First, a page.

The Port Adelaide Football Club are currently not wearing this historic and iconic guernsey in anything other than infrequent ‘special interest’ games and, as a result, losing a cornerstone of our identity as well as much needed revenue from merchandise and memberships.
We are not here to negotiate. When the time comes, that will be the responsibility of the Port Adelaide Football Club’s administrators. This campaign aims to highlight to the club, the AFL and the broader football community that there is significant support for PAFC to wear the Prison Bar guernsey in home and away games in the AFL.
Everyone who has ever been passionate about a football club and who sees the rich tapestry of a club’s history as the most crucial component of its identity, along with members and supporters of the Port Adelaide Football club.
The #BringBackTheBars campaign is driven by a core group of supporters with a strong belief in the cause. We are supported by a number of separate supporter groups who help us spread the message.
We do this for the supporters of the future, our kids and their kids, and in deference to the supporters of old, without whom the club we all love would not be where it is today.
In a fair and just sporting competition, where tribal instincts are inflamed, legends are born and reputations are forged, on and off the field, a club’s identity is paramount. It is the banner that players and supporters alike fall behind and follow. It is the essence of a football club.
Denying one club the rights to express its identity how they choose to, should be of concern to all clubs, particularly those who are not financial powerhouses. In fact, our inability to fully lever-age this guernsey to grow our membership base and provide revenue through merchandise sales is a restrictive covenant for which there is no compensation from Collingwood or the AFL.
It’s time to right this wrong.
The Port Adelaide Football club is one of the oldest in Australia. It’s beginnings even pre-date the federation of Australia by more than thirty years.
Based in Alberton, a working class suburb of Port Adelaide, the main trade port for South Australia for much of its existence, the area is steeped in history, rich in stories and a heartland of working class Australians from a wide variety of cultures. Much like any port, its inhabitants are tough and uncompromising. This is the culture that gave rise to the most successful football club in Australia.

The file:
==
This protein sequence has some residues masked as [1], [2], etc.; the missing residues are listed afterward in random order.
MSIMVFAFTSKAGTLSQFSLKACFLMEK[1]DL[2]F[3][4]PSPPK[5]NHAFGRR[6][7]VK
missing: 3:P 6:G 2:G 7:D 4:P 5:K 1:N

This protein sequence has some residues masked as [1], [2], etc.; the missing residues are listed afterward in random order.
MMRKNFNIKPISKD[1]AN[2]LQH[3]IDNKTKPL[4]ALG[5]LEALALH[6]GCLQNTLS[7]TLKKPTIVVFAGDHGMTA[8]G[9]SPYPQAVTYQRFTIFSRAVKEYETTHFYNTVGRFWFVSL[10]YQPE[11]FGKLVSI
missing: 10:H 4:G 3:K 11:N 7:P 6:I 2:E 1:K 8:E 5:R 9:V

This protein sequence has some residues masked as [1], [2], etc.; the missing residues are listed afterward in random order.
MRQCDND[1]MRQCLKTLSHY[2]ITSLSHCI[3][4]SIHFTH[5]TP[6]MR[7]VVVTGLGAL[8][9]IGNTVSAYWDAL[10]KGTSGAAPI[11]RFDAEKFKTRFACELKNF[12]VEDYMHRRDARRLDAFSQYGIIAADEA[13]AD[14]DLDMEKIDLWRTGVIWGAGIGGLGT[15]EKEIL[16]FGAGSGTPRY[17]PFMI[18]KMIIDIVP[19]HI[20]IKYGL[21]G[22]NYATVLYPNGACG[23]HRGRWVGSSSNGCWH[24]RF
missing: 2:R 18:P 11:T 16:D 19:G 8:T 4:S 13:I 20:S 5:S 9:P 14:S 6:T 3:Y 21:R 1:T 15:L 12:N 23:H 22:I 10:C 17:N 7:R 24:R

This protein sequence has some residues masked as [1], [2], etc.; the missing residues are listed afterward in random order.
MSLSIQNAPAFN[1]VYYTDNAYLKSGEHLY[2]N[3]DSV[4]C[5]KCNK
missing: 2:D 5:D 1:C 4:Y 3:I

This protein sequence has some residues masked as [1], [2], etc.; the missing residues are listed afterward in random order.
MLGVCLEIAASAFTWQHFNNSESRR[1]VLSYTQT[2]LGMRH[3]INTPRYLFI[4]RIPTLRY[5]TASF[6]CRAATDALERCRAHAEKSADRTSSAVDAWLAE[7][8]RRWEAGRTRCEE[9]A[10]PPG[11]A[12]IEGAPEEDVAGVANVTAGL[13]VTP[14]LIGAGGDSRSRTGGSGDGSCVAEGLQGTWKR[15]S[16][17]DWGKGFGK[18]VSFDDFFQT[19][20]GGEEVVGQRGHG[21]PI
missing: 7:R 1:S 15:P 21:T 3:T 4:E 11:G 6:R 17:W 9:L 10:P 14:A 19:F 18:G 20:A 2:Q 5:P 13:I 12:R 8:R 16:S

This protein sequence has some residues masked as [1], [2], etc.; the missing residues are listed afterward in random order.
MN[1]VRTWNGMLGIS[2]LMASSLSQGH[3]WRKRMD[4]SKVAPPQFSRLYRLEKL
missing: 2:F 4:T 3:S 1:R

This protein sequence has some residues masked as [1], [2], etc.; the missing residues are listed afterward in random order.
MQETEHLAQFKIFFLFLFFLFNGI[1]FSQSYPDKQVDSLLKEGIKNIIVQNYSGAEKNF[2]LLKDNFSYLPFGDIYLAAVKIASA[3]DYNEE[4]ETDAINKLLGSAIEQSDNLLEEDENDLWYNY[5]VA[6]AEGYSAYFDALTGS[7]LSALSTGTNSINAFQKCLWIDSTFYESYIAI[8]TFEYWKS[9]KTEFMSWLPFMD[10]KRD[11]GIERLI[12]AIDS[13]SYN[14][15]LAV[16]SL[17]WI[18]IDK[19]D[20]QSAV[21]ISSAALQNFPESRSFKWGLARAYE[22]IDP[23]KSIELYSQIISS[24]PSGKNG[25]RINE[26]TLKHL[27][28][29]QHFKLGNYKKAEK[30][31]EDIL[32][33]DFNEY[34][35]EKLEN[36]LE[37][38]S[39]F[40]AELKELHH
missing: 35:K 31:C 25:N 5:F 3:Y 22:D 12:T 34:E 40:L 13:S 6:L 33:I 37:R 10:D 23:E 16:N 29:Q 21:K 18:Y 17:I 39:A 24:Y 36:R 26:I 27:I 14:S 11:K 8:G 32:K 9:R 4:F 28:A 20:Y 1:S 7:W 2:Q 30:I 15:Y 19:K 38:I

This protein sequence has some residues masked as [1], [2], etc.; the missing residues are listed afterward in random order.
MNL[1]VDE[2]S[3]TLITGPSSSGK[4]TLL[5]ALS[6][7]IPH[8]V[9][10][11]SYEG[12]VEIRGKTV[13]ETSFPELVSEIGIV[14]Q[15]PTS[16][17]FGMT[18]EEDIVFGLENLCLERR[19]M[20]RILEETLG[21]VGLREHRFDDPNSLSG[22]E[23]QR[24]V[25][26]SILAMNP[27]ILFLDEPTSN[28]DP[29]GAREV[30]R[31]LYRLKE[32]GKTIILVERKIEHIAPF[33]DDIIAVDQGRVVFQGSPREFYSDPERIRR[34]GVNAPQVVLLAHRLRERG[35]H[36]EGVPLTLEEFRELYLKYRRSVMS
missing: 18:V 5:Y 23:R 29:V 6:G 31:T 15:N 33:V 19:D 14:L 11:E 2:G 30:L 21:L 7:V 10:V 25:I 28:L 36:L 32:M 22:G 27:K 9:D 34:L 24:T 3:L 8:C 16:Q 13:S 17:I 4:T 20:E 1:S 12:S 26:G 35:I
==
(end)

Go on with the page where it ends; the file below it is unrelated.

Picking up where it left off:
We believe that is the inalienable right of a football club to express its rich heritage and unique identity on the national stage of the sporting competition they play in.
We believe that the Prison Bar guernsey is an iconic and symbolic design that represents the historic wharf pylons of Port Adelaide and reflective of the broader multi-cultural breakdown of our community and deserves to be seen on a national, and international, stage.
We believe that we have the right to wear this iconic guernsey, to appeal to a new generation of supporters, those who see value in heritage and tradition. Those who seek to follow a club that is greater than the sum of its constituent parts. Those who follow in the footsteps of the types that have always naturally gravitated to Port Adelaide.
The Port Adelaide Football Club adopted the black and white Wharf Pylon / “Prison Bar” guernsey after having difficulty finding magenta and blue dyes that would repeatedly last the rigours of an Australian rules football match. Prior to adopting the Wharf Pylon / “Prison Bar” guernsey the club won 3 premierships over 31 years. After adopting the Wharf Pylon / “Prison Bar” guernsey in 1902 the club would, in controversial circumstances, be disqualified from finals but after would ultimately win 31 premierships and 3 Championships of Australia in the black and white guernsey before being admitted into the AFL in 1997.
The ‘Prison Bar’ nickname originated from fans of the Norwood Football Club in the late 1980s and early 1990s in an attempt to deride the Port Adelaide supporter base, playing on Port Adelaide’s strong working class demographic. Supporters of Port Adelaide quickly adopted this insult as their own for the name of the guernsey. The ‘Prison Bar’ name eventually becoming part of the mystique and intimidation of the guernsey.
Turning a sledge into a badge of honour is something that Port supporters do particularly well. This colloquial naming of the guernsey strengthens our argument for wearing this guernsey in the AFL. Our detractors tried to put us down with an insult, so we took that insult and wore it with pride. It speaks to the resilience of the Port Adelaide community, of their ability to not be shaken or belittled. It speaks to character, where the notion of someone being ‘behind bars’ does not remove from them their personhood, their humanity, their rights. Nor their desire to win.
The Prison Bar Guernsey is an iconic symbol of Australian sporting history, but it is also a significant cultural symbol of the Port Adelaide community.
To show your support, please sign and share our petition at Change.org:
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